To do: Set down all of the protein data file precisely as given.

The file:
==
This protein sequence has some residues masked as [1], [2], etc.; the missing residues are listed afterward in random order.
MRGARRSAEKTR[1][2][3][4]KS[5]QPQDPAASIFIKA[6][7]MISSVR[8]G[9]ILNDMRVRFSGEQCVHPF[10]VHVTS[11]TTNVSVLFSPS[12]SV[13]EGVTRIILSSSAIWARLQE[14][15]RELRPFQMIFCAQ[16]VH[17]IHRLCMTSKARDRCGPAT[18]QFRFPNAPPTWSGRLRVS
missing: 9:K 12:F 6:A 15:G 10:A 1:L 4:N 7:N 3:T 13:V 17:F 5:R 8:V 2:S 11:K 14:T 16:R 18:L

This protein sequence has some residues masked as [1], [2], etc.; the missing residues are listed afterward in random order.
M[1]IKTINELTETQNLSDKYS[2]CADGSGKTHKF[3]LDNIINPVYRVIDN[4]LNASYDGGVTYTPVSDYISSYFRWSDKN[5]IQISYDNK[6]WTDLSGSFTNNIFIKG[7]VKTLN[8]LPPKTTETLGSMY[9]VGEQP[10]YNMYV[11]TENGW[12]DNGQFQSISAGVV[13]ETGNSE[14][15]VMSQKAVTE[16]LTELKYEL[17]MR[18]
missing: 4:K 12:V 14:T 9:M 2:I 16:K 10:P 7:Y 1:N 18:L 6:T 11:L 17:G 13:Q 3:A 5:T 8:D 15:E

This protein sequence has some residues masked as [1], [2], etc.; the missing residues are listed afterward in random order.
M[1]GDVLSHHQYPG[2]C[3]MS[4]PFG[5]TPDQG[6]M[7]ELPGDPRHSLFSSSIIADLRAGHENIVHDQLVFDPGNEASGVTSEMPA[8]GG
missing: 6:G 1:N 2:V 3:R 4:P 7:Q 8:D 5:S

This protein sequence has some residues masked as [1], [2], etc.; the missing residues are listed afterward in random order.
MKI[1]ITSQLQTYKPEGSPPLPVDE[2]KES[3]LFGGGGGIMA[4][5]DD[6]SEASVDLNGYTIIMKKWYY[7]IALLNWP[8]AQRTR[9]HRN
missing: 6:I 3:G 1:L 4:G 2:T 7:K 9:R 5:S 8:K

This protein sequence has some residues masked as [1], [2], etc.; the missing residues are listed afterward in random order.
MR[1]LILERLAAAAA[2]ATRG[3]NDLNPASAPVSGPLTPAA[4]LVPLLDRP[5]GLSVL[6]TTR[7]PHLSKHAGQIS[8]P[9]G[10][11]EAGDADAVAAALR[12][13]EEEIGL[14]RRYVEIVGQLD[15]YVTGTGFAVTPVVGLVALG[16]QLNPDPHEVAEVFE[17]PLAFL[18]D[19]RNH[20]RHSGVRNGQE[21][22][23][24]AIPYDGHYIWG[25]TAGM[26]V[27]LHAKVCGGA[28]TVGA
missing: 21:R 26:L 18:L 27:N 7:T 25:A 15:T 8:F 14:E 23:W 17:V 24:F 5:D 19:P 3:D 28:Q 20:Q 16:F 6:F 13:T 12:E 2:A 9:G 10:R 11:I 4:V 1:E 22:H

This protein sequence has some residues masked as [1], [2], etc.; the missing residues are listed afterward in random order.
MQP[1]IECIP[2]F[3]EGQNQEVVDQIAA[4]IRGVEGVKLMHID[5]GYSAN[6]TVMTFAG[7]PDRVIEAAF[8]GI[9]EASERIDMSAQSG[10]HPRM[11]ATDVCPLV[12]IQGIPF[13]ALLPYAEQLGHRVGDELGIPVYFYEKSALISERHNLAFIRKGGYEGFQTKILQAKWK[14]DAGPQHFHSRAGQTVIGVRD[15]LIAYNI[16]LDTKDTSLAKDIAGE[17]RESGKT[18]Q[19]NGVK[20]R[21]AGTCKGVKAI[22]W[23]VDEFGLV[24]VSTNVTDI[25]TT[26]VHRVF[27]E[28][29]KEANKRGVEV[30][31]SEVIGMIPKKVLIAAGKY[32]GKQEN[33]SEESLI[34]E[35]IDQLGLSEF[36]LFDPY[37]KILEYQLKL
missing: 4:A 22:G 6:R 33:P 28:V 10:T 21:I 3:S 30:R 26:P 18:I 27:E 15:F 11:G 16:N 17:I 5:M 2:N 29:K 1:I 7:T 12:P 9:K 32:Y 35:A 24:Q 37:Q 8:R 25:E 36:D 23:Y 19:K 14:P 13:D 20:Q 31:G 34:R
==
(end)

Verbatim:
This protein sequence has some residues masked as [1], [2], etc.; the missing residues are listed afterward in random order.
MRGARRSAEKTR[1][2][3][4]KS[5]QPQDPAASIFIKA[6][7]MISSVR[8]G[9]ILNDMRVRFSGEQCVHPF[10]VHVTS[11]TTNVSVLFSPS[12]SV[13]EGVTRIILSSSAIWARLQE[14][15]RELRPFQMIFCAQ[16]VH[17]IHRLCMTSKARDRCGPAT[18]QFRFPNAPPTWSGRLRVS
missing: 9:K 12:F 6:A 15:G 10:A 1:L 4:N 7:N 3:T 13:V 17:F 5:R 8:V 2:S 11:K 14:T 16:R 18:L

This protein sequence has some residues masked as [1], [2], etc.; the missing residues are listed afterward in random order.
M[1]IKTINELTETQNLSDKYS[2]CADGSGKTHKF[3]LDNIINPVYRVIDN[4]LNASYDGGVTYTPVSDYISSYFRWSDKN[5]IQISYDNK[6]WTDLSGSFTNNIFIKG[7]VKTLN[8]LPPKTTETLGSMY[9]VGEQP[10]YNMYV[11]TENGW[12]DNGQFQSISAGVV[13]ETGNSE[14][15]VMSQKAVTE[16]LTELKYEL[17]MR[18]
missing: 4:K 12:V 14:T 9:M 2:I 16:K 10:P 7:Y 1:N 18:L 6:T 11:L 17:G 13:Q 3:A 5:T 8:D 15:E

This protein sequence has some residues masked as [1], [2], etc.; the missing residues are listed afterward in random order.
M[1]GDVLSHHQYPG[2]C[3]MS[4]PFG[5]TPDQG[6]M[7]ELPGDPRHSLFSSSIIADLRAGHENIVHDQLVFDPGNEASGVTSEMPA[8]GG
missing: 6:G 1:N 2:V 3:R 4:P 7:Q 8:D 5:S

This protein sequence has some residues masked as [1], [2], etc.; the missing residues are listed afterward in random order.
MKI[1]ITSQLQTYKPEGSPPLPVDE[2]KES[3]LFGGGGGIMA[4][5]DD[6]SEASVDLNGYTIIMKKWYY[7]IALLNWP[8]AQRTR[9]HRN
missing: 6:I 3:G 1:L 4:G 2:T 7:K 9:R 5:S 8:K

This protein sequence has some residues masked as [1], [2], etc.; the missing residues are listed afterward in random order.
MR[1]LILERLAAAAA[2]ATRG[3]NDLNPASAPVSGPLTPAA[4]LVPLLDRP[5]GLSVL[6]TTR[7]PHLSKHAGQIS[8]P[9]G[10][11]EAGDADAVAAALR[12][13]EEEIGL[14]RRYVEIVGQLD[15]YVTGTGFAVTPVVGLVALG[16]QLNPDPHEVAEVFE[17]PLAFL[18]D[19]RNH[20]RHSGVRNGQE[21][22][23][24]AIPYDGHYIWG[25]TAGM[26]V[27]LHAKVCGGA[28]TVGA
missing: 21:R 26:L 18:L 27:N 7:T 25:A 15:T 8:F 14:E 23:W 17:V 24:F 5:D 19:P 3:D 28:Q 20:Q 16:F 6:F 13:T 12:E 2:A 9:G 10:R 11:I 4:V 1:E 22:H

This protein sequence has some residues masked as [1], [2], etc.; the missing residues are listed afterward in random order.
MQP[1]IECIP[2]F[3]EGQNQEVVDQIAA[4]IRGVEGVKLMHID[5]GYSAN[6]TVMTFAG[7]PDRVIEAAF[8]GI[9]EASERIDMSAQSG[10]HPRM[11]ATDVCPLV[12]IQGIPF[13]ALLPYAEQLGHRVGDELGIPVYFYEKSALISERHNLAFIRKGGYEGFQTKILQAKWK[14]DAGPQHFHSRAGQTVIGVRD[15]LIAYNI[16]LDTKDTSLAKDIAGE[17]RESGKT[18]Q[19]NGVK[20]R[21]AGTCKGVKAI[22]W[23]VDEFGLV[24]VSTNVTDI[25]TT[26]VHRVF[27]E[28][29]KEANKRGVEV[30][31]SEVIGMIPKKVLIAAGKY[32]GKQEN[33]SEESLI[34]E[35]IDQLGLSEF[36]LFDPY[37]KILEYQLKL
missing: 4:A 22:G 6:R 33:P 28:V 10:T 21:I 3:S 30:R 26:P 18:I 27:E 15:F 11:G 16:N 17:I 5:M 2:N 29:K 1:I 7:T 12:P 9:K 32:Y 35:A 24:Q 37:Q 8:R 25:E 36:D 23:Y 19:K 14:P 13:D 20:Q 31:G 34:R